Business Today

An inflexion point

Institutions with a lower appetite for risk are better able to face the global financial storm. The KPMG annual Best Banks Survey is a check-point on the performance of the banking system.

     Print Edition: December 28, 2008

In numbers best banks 2008

September 2008 is likely to be remembered as the month that saw the collapse of the financial world, as we knew it. Icons of Wall Street went belly-up, lost their identity by converting themselves into commercial banks, sliced themselves up into pieces or were forced by regulators to merge with other banks. A large number of marquee names are now owned by governments. Wall Street will never look the same again.

Amongst all this global turmoil, there is a positive outlook for India. As we analysed the audited results (2007-’08) of banks in India for the Best Banks Survey, we could not but compare the strength of the Indian banking system to the over-leveraged banks in the US and Europe.

In the previous year’s assessment (Business Today, February 24, 2008) we had decided to add more weight to the strength parameters vis-a-vis the growth and size parameters. Time has proven us right.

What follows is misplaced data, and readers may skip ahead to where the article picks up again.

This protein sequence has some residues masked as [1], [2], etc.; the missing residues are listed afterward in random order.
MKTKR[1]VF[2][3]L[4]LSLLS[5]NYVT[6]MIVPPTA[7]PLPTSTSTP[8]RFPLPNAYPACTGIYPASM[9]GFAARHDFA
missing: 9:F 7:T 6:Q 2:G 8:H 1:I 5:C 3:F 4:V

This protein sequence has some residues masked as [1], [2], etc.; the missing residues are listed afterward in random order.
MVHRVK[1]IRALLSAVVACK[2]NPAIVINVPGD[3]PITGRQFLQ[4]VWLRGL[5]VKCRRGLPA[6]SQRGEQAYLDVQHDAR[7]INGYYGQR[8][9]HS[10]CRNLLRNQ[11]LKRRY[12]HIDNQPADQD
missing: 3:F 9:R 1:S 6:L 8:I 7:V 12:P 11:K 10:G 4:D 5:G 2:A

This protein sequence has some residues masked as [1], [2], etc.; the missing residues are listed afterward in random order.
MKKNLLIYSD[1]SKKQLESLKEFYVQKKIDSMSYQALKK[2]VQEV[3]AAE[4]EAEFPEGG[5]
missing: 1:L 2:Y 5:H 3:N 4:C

The world order changeth?
China and India have suffered— what can only be called—collateral damage. China, due to its direct linkage to diminishing demand in the West for its massive exports, and India, due to the consequential damage resulting from the significant pullout of investments by global investors from its capital markets. However, given the massive war-chest of China, the macroeconomic structure of India and the relatively insular nature of their large banks, the two seem to be relatively less damaged.

Yet, cracks are starting to appear in Indian banking, too. While Indian banks have limited or no exposure to the subprime crisis, they seem to be struggling to cope with the liquidity crisis. Tight liquidity has resulted in increased interest rates across the board, and a cutback on lending by the banks to the real estate sector. The Indian manufacturing sector and the economy as a whole are feeling the impact.

Additionally, the flight of foreign capital from the stock market has dramatically reduced the collateral value of promoter shares, further aggravating the problem of accessing capital. The RBI has acted swiftly to contain the damage by reducing the CRR, SLR and repo rates. It has also provided lines of credit (Liquidity Adjustment Facility) to provide liquidity to the tune of Rs 2.5 lakh crore.